Among the books I read in 2011, Slavery by Another Name: The Re-Enslavement of Black Americans from the Civil War to World War II was definitely the most eye-opening book I read regarding American race relations, particularly dealing with the atrocities that were nearly ubiquitous in the post-Reconstruction South. For 2012, even though it’s only early February (this book was part of my January reading), I think Sundown Towns: A Hidden Dimension of American Racism by James W. Loewen will be the book of the year as another eye-opener to an era of America’s racist history.
In Sundown Towns, historian James W. Loewen explores the racial residential segregation that began to take place after the Emancipation, particularly from 1890 to 1920, but which continued to be publicly stated through the late 1990’s (and as an “unspoken rule” in many other towns even until present). Often, signs were posted at the outskirts of town, reading something like:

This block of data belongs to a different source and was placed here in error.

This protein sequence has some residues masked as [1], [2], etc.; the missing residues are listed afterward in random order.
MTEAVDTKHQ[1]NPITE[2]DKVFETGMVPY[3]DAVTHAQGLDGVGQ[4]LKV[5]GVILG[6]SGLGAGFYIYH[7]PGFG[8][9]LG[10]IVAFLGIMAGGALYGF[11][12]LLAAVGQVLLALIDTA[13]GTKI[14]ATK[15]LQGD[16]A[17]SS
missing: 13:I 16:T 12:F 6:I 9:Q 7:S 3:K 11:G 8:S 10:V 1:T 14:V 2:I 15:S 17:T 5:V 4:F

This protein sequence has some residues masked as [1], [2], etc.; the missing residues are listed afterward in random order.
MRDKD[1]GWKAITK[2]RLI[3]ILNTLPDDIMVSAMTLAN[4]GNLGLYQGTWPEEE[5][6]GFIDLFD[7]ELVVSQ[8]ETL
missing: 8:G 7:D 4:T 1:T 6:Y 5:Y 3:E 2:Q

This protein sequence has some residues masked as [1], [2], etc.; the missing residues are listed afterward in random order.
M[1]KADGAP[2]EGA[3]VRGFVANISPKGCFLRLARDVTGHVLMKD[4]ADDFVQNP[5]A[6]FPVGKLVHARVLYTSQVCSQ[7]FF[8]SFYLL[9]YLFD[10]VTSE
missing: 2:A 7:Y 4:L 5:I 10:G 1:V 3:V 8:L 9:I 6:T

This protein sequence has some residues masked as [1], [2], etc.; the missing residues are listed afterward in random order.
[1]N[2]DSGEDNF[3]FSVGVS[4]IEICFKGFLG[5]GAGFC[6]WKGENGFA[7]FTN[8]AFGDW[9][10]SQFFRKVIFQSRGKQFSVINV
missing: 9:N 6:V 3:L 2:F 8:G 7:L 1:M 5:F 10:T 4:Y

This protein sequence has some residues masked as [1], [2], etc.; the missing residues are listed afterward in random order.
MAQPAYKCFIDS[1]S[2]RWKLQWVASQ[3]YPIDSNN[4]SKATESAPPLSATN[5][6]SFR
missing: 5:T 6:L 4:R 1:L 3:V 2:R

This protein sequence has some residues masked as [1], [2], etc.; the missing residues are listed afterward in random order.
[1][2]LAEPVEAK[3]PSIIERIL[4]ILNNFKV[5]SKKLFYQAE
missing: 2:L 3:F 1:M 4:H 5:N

“Nigger, Don’t Let The Sun Go Down On You In __-town.”
Sometimes sundown towns of the South would advertise their city with something like “Welcome to __-town. No Mosquitoes, No Malaria, No Negroes.” As this began to take place all over the United States (see below), African Americans and other minorities were shoved out of towns and all-white suburbs were formed. By the latter half of the twentieth century, the “Nigger, Don’t Let the Sun Go Down” signs had gradually been replaced by more subtle messages of suburbs and real estate regulations which limited the residents to being “white, Protestant, or caucasian,” or similar specifications.